Elisa Brilli is Professor of Italian Studies at the Department of Italian Studies at the University of Toronto since 2015. She is a specialist in Dante studies, with an interest in the interactions between history and literature, medieval exemplary literature, and historiography.
Her monograph Firenze e il Profeta (Rome: Carocci, 2012) provides the first comprehensive analysis of the depiction of Florence in Dante’s works from three perspectives: its dialogue with civic memory, its reshaping of theological paradigms, and its autobiographical implications. She is also the chief editor of the critical edition of the Alphabetum Narrationum by Arnold of Liège, a 14th-century collection of 800 exemplary tales (Turnhout: Brepols, 2015). She is the co-editor of a number of collective volumes (Faire l'Anthropologie Historique du Moyen Age, Atelier du CHR, 2010; Images and Words in Exile, Florence: SISMEL, 2015; Agostino, Agostiniani e Agostinismi nel Trecento Italiano, Ravenna: Longo, 2018; The Dominicans and the Making of Florentine Cultural Identity (13th-14th centuries), Florence: FUP, 2020), and the author of various articles and essays relevant to Dante, Boccaccio, the reception of Dante's works and the reception of Augustine's De civitate Dei in medieval and early modern culture.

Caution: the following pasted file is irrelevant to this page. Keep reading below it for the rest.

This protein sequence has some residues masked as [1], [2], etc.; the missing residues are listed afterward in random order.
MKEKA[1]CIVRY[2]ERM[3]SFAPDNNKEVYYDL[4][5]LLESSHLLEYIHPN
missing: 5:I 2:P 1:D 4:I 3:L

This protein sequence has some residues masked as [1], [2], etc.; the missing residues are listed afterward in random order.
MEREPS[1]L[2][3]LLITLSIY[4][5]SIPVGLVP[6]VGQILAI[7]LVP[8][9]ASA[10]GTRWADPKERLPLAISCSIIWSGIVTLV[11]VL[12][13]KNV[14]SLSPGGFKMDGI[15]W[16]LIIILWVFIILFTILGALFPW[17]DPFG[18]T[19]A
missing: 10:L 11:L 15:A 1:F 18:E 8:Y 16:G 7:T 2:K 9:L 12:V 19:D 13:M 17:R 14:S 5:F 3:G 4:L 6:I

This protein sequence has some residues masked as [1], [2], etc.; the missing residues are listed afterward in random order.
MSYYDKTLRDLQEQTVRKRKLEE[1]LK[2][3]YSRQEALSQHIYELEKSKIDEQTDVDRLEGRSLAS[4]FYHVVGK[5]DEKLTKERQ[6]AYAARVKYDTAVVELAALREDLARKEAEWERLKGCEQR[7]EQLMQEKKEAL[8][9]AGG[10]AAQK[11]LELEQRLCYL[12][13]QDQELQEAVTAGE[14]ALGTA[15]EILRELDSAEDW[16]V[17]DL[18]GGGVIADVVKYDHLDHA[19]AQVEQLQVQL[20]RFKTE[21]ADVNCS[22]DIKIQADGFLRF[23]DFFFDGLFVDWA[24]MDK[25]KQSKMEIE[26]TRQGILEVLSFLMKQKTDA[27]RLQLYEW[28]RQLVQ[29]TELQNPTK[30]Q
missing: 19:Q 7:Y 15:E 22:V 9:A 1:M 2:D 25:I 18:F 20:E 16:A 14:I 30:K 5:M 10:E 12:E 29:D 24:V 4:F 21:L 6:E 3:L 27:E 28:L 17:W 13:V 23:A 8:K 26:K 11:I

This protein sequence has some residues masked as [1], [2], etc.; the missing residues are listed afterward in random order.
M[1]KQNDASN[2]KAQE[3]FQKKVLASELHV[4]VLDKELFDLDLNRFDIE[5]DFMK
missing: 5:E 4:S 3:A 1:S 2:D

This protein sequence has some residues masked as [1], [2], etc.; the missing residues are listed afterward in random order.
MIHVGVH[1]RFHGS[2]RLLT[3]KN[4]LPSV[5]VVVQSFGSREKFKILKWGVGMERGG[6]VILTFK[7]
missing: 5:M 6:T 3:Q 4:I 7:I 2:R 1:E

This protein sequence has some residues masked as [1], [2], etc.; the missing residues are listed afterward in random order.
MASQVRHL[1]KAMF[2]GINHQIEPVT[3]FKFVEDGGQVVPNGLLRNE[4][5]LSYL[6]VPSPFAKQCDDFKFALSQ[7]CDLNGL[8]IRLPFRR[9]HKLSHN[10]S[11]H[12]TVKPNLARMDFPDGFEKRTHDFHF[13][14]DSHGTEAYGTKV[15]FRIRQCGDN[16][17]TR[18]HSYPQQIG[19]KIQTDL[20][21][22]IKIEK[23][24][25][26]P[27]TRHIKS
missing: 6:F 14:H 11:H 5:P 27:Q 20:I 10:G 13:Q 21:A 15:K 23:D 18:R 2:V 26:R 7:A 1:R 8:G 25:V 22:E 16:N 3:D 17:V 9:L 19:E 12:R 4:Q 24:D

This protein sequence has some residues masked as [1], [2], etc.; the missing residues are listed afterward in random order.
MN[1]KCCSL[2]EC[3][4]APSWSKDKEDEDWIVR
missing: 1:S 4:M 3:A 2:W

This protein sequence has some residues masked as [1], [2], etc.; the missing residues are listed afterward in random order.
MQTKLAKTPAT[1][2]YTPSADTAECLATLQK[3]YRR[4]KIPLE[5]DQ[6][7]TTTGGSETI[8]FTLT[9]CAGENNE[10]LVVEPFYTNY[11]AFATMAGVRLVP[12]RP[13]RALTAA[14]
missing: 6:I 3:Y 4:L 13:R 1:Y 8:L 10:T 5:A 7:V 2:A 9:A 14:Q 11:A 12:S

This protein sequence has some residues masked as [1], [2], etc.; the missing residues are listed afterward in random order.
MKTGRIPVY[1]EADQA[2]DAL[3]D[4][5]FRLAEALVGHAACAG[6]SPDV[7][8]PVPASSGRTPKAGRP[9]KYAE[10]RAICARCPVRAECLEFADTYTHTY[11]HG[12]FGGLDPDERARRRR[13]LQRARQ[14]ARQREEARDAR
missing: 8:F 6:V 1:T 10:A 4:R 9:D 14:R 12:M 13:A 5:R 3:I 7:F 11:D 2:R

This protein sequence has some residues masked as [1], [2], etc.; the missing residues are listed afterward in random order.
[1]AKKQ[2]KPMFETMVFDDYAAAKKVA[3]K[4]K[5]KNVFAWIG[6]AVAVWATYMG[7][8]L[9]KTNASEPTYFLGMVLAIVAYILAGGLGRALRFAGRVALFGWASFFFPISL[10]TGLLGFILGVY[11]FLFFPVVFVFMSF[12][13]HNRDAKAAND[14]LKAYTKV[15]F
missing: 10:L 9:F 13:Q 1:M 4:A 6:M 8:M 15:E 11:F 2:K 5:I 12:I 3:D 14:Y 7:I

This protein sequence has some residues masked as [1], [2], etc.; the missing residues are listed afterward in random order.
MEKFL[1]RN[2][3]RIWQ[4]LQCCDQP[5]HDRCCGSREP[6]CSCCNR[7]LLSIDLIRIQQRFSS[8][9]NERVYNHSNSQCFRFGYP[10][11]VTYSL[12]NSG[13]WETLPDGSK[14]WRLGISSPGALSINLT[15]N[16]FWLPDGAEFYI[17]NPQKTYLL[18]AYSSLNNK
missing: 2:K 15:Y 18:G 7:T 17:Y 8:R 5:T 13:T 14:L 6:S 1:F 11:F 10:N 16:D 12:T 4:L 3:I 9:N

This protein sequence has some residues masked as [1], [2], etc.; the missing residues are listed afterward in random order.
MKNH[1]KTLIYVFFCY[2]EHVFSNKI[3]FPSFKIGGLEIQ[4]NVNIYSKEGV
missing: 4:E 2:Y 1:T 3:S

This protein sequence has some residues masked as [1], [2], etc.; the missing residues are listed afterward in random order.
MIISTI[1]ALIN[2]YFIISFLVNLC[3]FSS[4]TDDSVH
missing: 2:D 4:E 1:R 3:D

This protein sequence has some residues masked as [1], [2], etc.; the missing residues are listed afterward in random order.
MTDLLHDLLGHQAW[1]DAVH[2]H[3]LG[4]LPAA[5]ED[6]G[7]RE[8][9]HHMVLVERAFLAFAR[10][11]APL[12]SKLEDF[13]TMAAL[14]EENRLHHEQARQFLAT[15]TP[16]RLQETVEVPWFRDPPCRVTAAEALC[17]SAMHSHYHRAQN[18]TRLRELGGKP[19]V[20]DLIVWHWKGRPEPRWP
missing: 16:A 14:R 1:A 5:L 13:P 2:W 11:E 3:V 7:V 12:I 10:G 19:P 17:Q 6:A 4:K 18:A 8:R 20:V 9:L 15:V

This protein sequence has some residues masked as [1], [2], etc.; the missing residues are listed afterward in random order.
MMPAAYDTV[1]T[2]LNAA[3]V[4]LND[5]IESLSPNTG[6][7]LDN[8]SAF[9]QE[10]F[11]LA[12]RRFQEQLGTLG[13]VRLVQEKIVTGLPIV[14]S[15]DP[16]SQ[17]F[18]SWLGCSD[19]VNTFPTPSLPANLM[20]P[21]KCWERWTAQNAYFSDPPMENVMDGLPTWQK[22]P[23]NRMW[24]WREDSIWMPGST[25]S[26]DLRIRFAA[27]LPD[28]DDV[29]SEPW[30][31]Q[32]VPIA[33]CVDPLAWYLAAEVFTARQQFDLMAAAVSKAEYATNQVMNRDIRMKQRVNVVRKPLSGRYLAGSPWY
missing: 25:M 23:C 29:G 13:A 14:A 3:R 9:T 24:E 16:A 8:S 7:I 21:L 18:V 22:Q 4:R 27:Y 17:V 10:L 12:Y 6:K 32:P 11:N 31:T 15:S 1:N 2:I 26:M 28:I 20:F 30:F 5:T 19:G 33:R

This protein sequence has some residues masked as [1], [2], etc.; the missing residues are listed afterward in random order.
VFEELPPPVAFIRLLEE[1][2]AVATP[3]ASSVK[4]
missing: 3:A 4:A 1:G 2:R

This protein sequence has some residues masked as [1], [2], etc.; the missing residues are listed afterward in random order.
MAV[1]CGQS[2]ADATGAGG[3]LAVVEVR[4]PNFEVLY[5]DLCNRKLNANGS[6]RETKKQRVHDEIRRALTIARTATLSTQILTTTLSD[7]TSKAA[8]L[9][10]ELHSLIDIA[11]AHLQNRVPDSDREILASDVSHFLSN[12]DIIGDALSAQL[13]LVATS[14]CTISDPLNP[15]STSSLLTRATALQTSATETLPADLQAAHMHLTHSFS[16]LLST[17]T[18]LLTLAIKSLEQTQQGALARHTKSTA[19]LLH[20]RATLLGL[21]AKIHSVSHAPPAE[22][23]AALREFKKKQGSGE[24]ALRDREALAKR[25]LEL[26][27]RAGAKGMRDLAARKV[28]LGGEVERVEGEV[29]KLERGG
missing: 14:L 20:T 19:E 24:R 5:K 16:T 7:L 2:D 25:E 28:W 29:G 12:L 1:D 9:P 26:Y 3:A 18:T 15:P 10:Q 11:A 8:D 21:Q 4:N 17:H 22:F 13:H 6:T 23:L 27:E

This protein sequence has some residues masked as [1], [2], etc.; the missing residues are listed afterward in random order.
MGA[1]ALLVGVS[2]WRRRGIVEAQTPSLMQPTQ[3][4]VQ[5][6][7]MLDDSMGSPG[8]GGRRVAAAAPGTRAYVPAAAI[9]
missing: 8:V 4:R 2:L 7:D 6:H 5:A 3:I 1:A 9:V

Before joining the University of Toronto, Brilli worked as a junior lecturer at the Ecole des Hautes Etudes en Sciences Sociales (Paris, France) and as a post-doctoral fellow at a variety of Canadian and European research institutes and universities (Ambizione Post-Doctoral, Swiss National Science Foundation/Romanische Seminar, University of Zurich, Zurich (Switzerland), 2014-2017; F. Braudel Post-Doctoral Fellow, Maison des Sciences de l'Homme/Ecole Pratique des Hautes Etudes, Paris (France), 2013; Post-Doctoral Fellow, Grepsomm, UQAM, Montreal (Canada), 2012; Post-Doctoral Fellow, Kunsthistorisches Institut -MPG in Florenz (Germany/Italy), 2010-2011).